Monday, January 28, 2013

Adding to the war on science: gun research, pregnancy-rape connection....

Keith Kloor is tired of people talking about the war on science. I'd think that he would have a point if other people stopped committing a war on science. It took the news events from the last year to let me know about several fronts in the war on science that I hadn't known:  limits on health research funding that might show gun control as reducing violence (something Obama is trying to get around but is still in the law) and the claim that women couldn't or rarely became pregnant from rape.

Another recent attack, although more of a war on math, is the claim that dividing up the electoral vote from states with a slight Democratic lean by congressional district instead of awarding all the votes to the victor will result in more attention to rural conservative districts. The reality is that attention only goes to electoral votes that are truly in play - you ignore the areas that are certain wins or certain losses. Conservative districts in battleground states have a at least a shot at attention - their votes now make a difference, but not when their effect could be taken for granted.  As has been noted, this issue is just an attempt to skew the national election at the expense of the local interest.

To be fair, the question remains of when a stupid claim by some people on one side, like the pregnancy-rape thing, can be considered a joint responsibility for that side of the spectrum.  I think when it rises to the level of being made repeatedly by the political elite, Congressmen and senatorial candidates, then I'd say they at least have a problem.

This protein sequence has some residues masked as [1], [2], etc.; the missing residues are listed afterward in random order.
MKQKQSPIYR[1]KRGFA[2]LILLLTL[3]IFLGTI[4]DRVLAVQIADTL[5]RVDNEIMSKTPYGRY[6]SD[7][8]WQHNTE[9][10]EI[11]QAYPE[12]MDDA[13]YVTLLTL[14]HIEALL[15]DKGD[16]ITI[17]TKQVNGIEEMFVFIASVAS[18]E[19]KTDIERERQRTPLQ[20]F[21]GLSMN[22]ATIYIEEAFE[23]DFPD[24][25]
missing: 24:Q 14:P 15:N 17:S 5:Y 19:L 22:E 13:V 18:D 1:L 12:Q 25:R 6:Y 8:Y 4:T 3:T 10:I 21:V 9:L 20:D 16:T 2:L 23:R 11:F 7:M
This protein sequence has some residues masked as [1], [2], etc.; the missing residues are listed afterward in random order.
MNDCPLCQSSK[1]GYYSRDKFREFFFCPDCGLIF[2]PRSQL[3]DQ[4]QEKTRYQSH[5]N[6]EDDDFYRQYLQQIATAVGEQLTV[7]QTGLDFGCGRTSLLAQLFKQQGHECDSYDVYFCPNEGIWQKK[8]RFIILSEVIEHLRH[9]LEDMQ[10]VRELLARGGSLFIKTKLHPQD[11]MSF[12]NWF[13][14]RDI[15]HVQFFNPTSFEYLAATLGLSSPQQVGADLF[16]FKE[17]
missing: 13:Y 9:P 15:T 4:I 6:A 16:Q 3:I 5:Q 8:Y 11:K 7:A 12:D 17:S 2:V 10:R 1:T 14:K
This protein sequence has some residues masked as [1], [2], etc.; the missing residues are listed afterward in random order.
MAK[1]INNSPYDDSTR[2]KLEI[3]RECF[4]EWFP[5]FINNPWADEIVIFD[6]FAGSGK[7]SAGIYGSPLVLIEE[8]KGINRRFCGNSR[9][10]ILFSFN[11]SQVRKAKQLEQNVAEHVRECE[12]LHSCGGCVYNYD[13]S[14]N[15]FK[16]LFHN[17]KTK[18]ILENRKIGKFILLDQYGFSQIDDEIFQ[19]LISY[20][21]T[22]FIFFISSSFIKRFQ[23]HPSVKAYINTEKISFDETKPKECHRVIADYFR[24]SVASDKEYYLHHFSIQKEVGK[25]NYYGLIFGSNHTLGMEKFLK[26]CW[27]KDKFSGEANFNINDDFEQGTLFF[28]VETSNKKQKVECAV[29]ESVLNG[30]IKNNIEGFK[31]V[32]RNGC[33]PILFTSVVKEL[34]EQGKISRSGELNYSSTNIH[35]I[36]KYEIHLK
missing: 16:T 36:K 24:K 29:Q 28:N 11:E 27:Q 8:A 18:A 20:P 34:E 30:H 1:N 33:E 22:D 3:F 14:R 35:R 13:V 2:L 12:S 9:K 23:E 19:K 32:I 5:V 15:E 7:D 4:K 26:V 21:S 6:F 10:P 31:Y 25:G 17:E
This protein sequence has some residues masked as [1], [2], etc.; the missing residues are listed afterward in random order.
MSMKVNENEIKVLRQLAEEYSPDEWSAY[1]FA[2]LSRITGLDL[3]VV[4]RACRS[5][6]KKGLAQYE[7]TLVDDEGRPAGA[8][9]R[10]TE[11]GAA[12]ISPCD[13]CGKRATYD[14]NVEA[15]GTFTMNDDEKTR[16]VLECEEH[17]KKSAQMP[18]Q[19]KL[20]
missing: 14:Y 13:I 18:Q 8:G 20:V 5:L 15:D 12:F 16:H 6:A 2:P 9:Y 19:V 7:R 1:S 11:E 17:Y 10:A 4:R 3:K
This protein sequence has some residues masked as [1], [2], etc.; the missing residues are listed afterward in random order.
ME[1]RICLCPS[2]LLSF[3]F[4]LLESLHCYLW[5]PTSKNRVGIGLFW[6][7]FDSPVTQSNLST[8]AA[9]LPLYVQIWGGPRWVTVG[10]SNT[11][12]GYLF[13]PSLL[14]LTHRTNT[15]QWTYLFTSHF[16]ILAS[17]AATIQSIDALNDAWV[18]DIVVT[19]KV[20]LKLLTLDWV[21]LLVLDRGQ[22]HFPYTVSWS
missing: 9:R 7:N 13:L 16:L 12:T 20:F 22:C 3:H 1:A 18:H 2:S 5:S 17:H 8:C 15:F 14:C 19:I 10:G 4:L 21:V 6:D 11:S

Shutting down funding as in gun research takes the attacks on science to another level, from denial to an active refusal to let other people understand the issue (UPDATE:  corrected from "shutting down funding entirely", per a comment request below). Climate denialists must be jealous, although I do recall Republican attempts to shut down earth-monitoring satellites.

Threats to science providers such as bogus referrals for criminal prosecution by powerful senators are the near-worst, though.

Stop making war on science, and I'll stop talking about it.  Calling them out on it is the small good thing that can be done in response.  I think it shows in the general intellectual dissatisfaction with the Republican Party elite, and someday the Republicans will have to come around.

UPDATE:  one missing aspect of the gun research discussion is the political signalling that goes beyond the letter of the prohibition on certain results from research.  The original prohibition is/was a signal of political strength by gun nuts and a warning to government-funded researchers to stay away.  If you fund studying of drunk driving and effect on public health safety, then you get a pat on the head no matter how good or bad the work is.  Fund a study on whether more guns result in more accidental shootings/suicides/illegal guns, and expect to see your work analyzed with great bias, and expect the agency to face funding cuts in the next cycle.  Obama's action is a bit of contrary signalling.